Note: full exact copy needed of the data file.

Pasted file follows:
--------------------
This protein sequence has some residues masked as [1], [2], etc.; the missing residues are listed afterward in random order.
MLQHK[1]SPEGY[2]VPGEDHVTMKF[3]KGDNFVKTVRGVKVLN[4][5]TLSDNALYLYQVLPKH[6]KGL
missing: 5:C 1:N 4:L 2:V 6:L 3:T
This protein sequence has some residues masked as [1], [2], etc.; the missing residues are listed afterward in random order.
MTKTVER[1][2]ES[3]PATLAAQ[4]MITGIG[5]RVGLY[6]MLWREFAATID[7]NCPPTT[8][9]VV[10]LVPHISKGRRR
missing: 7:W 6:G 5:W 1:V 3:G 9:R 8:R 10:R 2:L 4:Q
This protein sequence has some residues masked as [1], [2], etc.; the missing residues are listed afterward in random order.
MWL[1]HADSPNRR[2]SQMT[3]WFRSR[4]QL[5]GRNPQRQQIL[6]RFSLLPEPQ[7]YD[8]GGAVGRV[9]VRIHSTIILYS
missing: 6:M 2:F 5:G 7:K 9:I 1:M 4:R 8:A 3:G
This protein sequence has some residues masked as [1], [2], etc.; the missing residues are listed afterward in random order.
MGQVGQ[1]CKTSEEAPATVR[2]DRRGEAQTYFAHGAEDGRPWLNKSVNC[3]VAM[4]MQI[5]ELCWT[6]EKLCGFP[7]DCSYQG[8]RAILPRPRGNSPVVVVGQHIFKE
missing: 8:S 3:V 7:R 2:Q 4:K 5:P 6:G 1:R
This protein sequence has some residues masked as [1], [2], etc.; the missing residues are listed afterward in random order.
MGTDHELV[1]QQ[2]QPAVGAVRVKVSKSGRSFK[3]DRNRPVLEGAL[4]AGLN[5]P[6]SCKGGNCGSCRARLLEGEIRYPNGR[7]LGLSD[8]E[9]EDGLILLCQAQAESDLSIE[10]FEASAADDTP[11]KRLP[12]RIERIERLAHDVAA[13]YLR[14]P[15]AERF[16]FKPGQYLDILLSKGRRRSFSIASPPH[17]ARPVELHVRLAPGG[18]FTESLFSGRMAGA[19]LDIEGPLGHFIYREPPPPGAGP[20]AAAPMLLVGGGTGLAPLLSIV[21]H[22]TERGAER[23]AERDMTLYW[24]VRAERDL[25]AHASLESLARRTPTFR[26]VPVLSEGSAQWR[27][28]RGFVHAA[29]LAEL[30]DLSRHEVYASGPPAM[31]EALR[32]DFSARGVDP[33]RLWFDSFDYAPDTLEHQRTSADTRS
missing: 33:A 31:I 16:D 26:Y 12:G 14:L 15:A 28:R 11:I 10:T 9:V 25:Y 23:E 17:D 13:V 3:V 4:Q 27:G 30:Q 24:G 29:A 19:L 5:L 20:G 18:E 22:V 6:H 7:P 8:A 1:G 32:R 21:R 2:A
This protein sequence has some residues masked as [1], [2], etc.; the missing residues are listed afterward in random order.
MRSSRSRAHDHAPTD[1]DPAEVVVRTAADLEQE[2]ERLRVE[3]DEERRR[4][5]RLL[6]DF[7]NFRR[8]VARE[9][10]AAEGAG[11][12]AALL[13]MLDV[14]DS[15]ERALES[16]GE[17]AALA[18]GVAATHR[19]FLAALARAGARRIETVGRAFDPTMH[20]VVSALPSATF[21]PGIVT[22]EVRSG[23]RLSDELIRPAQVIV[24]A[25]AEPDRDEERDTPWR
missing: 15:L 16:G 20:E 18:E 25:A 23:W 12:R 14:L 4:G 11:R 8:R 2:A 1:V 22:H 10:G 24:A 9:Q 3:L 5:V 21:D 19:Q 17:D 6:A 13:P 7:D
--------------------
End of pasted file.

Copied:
This protein sequence has some residues masked as [1], [2], etc.; the missing residues are listed afterward in random order.
MLQHK[1]SPEGY[2]VPGEDHVTMKF[3]KGDNFVKTVRGVKVLN[4][5]TLSDNALYLYQVLPKH[6]KGL
missing: 5:C 1:N 4:L 2:V 6:L 3:T
This protein sequence has some residues masked as [1], [2], etc.; the missing residues are listed afterward in random order.
MTKTVER[1][2]ES[3]PATLAAQ[4]MITGIG[5]RVGLY[6]MLWREFAATID[7]NCPPTT[8][9]VV[10]LVPHISKGRRR
missing: 7:W 6:G 5:W 1:V 3:G 9:R 8:R 10:R 2:L 4:Q
This protein sequence has some residues masked as [1], [2], etc.; the missing residues are listed afterward in random order.
MWL[1]HADSPNRR[2]SQMT[3]WFRSR[4]QL[5]GRNPQRQQIL[6]RFSLLPEPQ[7]YD[8]GGAVGRV[9]VRIHSTIILYS
missing: 6:M 2:F 5:G 7:K 9:I 1:M 4:R 8:A 3:G
This protein sequence has some residues masked as [1], [2], etc.; the missing residues are listed afterward in random order.
MGQVGQ[1]CKTSEEAPATVR[2]DRRGEAQTYFAHGAEDGRPWLNKSVNC[3]VAM[4]MQI[5]ELCWT[6]EKLCGFP[7]DCSYQG[8]RAILPRPRGNSPVVVVGQHIFKE
missing: 8:S 3:V 7:R 2:Q 4:K 5:P 6:G 1:R
This protein sequence has some residues masked as [1], [2], etc.; the missing residues are listed afterward in random order.
MGTDHELV[1]QQ[2]QPAVGAVRVKVSKSGRSFK[3]DRNRPVLEGAL[4]AGLN[5]P[6]SCKGGNCGSCRARLLEGEIRYPNGR[7]LGLSD[8]E[9]EDGLILLCQAQAESDLSIE[10]FEASAADDTP[11]KRLP[12]RIERIERLAHDVAA[13]YLR[14]P[15]AERF[16]FKPGQYLDILLSKGRRRSFSIASPPH[17]ARPVELHVRLAPGG[18]FTESLFSGRMAGA[19]LDIEGPLGHFIYREPPPPGAGP[20]AAAPMLLVGGGTGLAPLLSIV[21]H[22]TERGAER[23]AERDMTLYW[24]VRAERDL[25]AHASLESLARRTPTFR[26]VPVLSEGSAQWR[27][28]RGFVHAA[29]LAEL[30]DLSRHEVYASGPPAM[31]EALR[32]DFSARGVDP[33]RLWFDSFDYAPDTLEHQRTSADTRS
missing: 33:A 31:I 16:D 26:Y 12:G 14:L 15:A 28:R 11:I 10:T 9:V 25:Y 23:E 17:D 13:V 3:V 4:Q 27:G 30:Q 24:G 29:A 19:L 5:L 20:G 18:E 22:V 6:H 7:P 8:A 1:G 32:R 21:R 2:A
This protein sequence has some residues masked as [1], [2], etc.; the missing residues are listed afterward in random order.
MRSSRSRAHDHAPTD[1]DPAEVVVRTAADLEQE[2]ERLRVE[3]DEERRR[4][5]RLL[6]DF[7]NFRR[8]VARE[9][10]AAEGAG[11][12]AALL[13]MLDV[14]DS[15]ERALES[16]GE[17]AALA[18]GVAATHR[19]FLAALARAGARRIETVGRAFDPTMH[20]VVSALPSATF[21]PGIVT[22]EVRSG[23]RLSDELIRPAQVIV[24]A[25]AEPDRDEERDTPWR
missing: 15:L 16:G 20:E 18:E 25:A 23:W 12:R 14:L 4:G 11:R 8:R 2:A 1:V 22:H 10:G 24:A 9:Q 3:L 5:V 21:D 19:Q 17:D 6:A 13:P 7:D